Now you have an idea of why you ought to avoid these places like the plague. During this moment in your life, these places are not the sanctuary they usually are.
I made the mistake, during my second miscarriage, of asking my husband to take me to IKEA. In my mind, I was headed just to walk around, eat some Swedish meatballs, and get my mind off my situation by looking at economical and stylish household furnishings and gadgets.
Instead, I found myself surrounded by pregnant women/newborn babies/happy families AND all the beautiful, kitschy, and cute furnishings I could buy if I still had a reason to build a nursery.
It may sound melodramatic, and I’m sure pre-MC me would roll her eyes in disgust, but it’s also the truth.
While we can’t avoid our best friend’s baby shower, or ditch your one-year-old niece’s birthday party, you can dodge the happy family/nesting brigade holed up at IKEA.
Staying away from these places while you’re emotionally raw will help you avoid unnecessary pain.
Do Something to Make You Feel Like Yourself Again
After my first MC, I was scared, uncertain, isolated, and angry—I didn’t feel like myself, or even really know how to begin to feel like me again.
Friends and loved ones recommended grief counseling (not something I had any interest in), wine (I was very interested in that), or a new hobby (because hiking would surely soothe me), but none of these things helped me feel like me.
So, I threw myself into work and spent my down time trying to keep busy enough to not think about it. It didn’t work, and I’ll admit I fell into a depression. The only thing that shook me out of it was the sudden discovery I was pregnant again.
My excitement only lasted about a month before I lost that one, too. And of course, in my typical dramatic style, it happened just a few days before I was due to head to New Orleans for business. I was dreading it, but couldn’t cancel, even if I was right in the middle of the worst of it. Plus, I had written the flagship brand document the national sales meeting was centered on, so if I didn’t attend, my absence would not go unnoticed.
When I boarded that plane, I don’t think I’d ever felt lower. After the pain (and protracted drama) of my first MC, I didn’t know what to expect, or if I was going to be able to weather it. It filled me with a sense of hopelessness and uncertainty that was profoundly foreign to me.
But the most amazing thing happened to me during those few days I was in New Orleans. And it didn’t have anything to do with work or travel.
Rather, it had to do with being forced to confront the truth of who I am and who I will always be: a ballsy, unapologetic, independent woman who has never backed down from a challenge or let fear rule me.
Over the course of that week, I recognized my true self had not disappeared or been overshadowed by these MCs or the feelings they evoked in me. She was still there, as she always was, and she showed her true colors when she dared to get on the plane by herself, despite the unknown. She had the willpower to smile through meeting after meeting, all the while bearing unpredictable cramping. She still wanted to explore the city on her own, even if each step hurt.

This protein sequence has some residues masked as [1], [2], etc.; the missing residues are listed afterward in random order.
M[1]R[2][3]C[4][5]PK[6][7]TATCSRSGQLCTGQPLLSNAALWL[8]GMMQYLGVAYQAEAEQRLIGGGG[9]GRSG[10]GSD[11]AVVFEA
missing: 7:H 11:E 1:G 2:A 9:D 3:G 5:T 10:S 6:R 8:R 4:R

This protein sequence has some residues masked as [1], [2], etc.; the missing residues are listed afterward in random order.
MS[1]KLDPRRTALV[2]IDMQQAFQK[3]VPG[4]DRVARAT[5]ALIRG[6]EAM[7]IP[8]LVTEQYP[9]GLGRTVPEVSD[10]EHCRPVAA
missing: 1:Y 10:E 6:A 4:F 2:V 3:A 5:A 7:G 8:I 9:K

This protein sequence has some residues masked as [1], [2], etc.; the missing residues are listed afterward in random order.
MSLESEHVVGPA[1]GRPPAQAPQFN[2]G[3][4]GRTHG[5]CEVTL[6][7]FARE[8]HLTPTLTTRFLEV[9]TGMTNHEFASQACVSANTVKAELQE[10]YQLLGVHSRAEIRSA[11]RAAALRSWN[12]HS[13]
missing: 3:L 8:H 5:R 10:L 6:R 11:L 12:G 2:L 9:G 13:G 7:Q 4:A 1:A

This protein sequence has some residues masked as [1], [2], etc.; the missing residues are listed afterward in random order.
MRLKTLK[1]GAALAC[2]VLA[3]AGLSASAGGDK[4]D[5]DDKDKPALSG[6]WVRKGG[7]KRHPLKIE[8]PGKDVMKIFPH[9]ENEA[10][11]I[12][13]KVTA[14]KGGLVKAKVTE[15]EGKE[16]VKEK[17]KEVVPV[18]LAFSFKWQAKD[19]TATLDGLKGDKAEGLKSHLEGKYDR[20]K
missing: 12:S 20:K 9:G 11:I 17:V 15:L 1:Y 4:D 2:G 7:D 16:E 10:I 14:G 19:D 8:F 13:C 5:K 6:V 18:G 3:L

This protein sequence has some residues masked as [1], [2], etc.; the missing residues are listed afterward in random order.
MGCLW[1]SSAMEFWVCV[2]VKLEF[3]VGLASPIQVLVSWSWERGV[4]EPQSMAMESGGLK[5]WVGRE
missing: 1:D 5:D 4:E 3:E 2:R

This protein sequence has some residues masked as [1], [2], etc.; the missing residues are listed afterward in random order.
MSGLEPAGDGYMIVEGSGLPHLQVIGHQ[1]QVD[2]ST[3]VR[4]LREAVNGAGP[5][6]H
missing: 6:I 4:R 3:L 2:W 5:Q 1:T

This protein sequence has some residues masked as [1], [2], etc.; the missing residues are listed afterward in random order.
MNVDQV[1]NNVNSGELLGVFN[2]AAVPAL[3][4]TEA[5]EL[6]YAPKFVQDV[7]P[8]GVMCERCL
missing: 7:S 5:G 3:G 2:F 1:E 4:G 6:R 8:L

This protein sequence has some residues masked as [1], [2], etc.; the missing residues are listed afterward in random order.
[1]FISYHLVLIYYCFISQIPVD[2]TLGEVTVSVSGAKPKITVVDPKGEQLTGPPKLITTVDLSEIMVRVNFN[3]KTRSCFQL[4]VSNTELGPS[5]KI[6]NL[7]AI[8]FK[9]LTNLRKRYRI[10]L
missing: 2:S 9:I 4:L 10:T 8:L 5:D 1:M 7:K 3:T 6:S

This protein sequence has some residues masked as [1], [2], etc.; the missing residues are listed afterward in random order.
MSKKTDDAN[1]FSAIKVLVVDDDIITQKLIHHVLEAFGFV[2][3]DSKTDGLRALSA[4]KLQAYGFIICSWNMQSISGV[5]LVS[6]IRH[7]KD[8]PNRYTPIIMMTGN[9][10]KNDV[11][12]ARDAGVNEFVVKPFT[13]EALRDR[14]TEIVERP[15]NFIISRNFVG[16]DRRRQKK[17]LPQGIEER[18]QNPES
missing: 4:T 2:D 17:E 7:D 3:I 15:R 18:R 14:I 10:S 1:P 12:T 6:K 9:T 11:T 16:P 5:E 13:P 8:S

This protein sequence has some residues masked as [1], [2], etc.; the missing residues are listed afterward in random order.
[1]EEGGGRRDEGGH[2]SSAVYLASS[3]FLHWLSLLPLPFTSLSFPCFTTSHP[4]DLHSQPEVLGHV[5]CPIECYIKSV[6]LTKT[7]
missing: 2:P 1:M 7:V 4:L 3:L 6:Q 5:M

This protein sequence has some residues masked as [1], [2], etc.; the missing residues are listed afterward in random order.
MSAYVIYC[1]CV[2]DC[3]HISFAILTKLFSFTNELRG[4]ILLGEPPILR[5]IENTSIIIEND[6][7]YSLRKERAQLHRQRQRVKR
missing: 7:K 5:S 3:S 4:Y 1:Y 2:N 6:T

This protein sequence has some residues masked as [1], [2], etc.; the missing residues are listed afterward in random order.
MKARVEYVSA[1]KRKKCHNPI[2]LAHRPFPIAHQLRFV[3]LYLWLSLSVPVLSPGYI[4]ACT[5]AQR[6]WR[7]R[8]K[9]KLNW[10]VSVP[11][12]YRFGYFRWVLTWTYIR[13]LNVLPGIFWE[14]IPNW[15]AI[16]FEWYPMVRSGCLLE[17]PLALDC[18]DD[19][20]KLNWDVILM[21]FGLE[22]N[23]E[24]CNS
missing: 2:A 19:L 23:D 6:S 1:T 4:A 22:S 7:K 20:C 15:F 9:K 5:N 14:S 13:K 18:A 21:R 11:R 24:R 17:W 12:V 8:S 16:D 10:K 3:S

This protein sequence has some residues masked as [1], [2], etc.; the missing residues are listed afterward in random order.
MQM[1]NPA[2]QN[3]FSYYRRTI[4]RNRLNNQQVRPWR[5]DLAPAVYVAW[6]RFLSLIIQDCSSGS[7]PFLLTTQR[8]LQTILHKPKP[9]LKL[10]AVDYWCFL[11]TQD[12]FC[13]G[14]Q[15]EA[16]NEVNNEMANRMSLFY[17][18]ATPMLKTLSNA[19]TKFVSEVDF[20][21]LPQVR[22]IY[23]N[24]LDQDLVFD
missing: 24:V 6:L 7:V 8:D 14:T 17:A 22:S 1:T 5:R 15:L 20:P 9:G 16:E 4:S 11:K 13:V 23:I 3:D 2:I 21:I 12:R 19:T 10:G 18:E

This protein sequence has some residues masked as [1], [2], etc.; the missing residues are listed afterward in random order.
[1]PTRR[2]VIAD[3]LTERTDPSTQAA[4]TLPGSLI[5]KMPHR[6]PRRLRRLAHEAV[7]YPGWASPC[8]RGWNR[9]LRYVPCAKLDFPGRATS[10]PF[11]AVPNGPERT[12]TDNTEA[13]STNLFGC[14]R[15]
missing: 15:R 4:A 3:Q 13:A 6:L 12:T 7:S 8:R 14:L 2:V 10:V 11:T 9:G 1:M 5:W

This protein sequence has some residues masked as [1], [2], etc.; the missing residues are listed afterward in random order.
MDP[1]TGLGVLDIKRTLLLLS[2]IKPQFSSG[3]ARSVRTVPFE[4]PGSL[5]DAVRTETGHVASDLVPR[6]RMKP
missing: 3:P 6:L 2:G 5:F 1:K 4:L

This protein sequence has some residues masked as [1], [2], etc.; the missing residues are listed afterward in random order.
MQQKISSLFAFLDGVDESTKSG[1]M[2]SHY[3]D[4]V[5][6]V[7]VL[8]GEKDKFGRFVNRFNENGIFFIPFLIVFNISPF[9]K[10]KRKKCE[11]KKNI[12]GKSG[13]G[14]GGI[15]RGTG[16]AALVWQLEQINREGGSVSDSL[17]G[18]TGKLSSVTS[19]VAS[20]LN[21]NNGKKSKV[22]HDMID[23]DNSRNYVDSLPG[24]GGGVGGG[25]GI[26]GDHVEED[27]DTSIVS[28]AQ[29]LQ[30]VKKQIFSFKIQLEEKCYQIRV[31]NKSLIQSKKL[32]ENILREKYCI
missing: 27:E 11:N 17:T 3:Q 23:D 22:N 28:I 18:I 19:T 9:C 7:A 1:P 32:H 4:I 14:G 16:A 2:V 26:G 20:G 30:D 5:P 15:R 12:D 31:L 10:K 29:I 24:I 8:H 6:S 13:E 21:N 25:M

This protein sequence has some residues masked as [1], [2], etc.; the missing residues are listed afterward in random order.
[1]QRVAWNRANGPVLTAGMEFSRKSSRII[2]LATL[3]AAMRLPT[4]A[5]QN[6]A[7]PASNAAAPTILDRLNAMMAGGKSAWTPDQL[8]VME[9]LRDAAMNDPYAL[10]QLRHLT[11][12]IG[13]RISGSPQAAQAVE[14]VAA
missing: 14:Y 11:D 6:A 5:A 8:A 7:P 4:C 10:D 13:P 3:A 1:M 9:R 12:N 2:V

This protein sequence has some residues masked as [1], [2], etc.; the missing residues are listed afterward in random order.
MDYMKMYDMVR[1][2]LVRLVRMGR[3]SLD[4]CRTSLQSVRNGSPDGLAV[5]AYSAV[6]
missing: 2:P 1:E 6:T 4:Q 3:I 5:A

When I think of all I did on that trip while I was in the midst of a miscarriage, I realize just how much internal strength I had to call upon. And that helped me finally see that I am not less than I was before.
If anything, I am more.
Now I understand this part of womanhood. Now I can empathize and genuinely understand the silent burden of a MC. Now I can offer kindness to another woman coping with these challenges. And that’s a gift, in a way.
My MCs don’t define me or my future. And they don’t define you or your future either. What I did in response to them is what defines me—and it’s what will define you.
Why am I telling you this?
Because when confronted with a painful trauma, whether it is a miscarriage, a divorce (that’s a whole other story), or death, you have two choices—get up and move forward or stay down and let life pass you.
I’m not advising you to get on a plane and fake smiles for your work colleagues. I’m suggesting you do something—anything—that puts you back in touch with yourself. An act that reminds you of the special strengths and quarks that make you who you are.
For a girl who moved to England at 20 with a single suitcase and no friends or family, the act of getting on a plane and diving into the unknown, despite my fear, allowed me to reconnect with the part of myself that I understand.
And I was damn happy to see that badass bitch.
Move Forward, Not Backward
By the time I had my third MC, I’d learned a lot about myself. So much so, that while it hurt, and I did feel fear, I had faith in my ability to bounce back. I rolled around on the floor for a week or so, wallowing in statistics, but I stood up again and rejoined the world more quickly than my loved ones expected.
Today, my husband and I are happy, but we both know the future is uncertain and there are no guarantees. To be frank, this blog post won’t end with an announcement of a healthy pregnancy—and I know there is a very real chance there will never be one.
But, when the time is right, we’ll try again, perhaps with some help from the professionals. For right now, I’m content to take a break from it all and focus on my career, my husband, and our weenie-babies.
I’m writing this not to say, “See, it’ll all work out in the end.” Rather, I want to assure anyone else out there that you’re not alone and you are not less than you were before.
Slamming into the “Infertility Wall” is always going to hurt, but when the hopelessness, fear, and isolation creep in, I remind myself of the points I just made to you:
"You’re not made of glass; like rubber, you bounce when you hit the ground, the truth sets you free, avoid IKEA, and do something that puts you in touch with who you are, not how you feel."
If you would like to share your story of infertility or pregnancy loss this October, 2018, please send your story to email@example.com or if you would like to share your story anonymously please fill out the form on our get in touch page.
All submissions received will be shared on our blog “One in Four” throughout the month of October.
share this post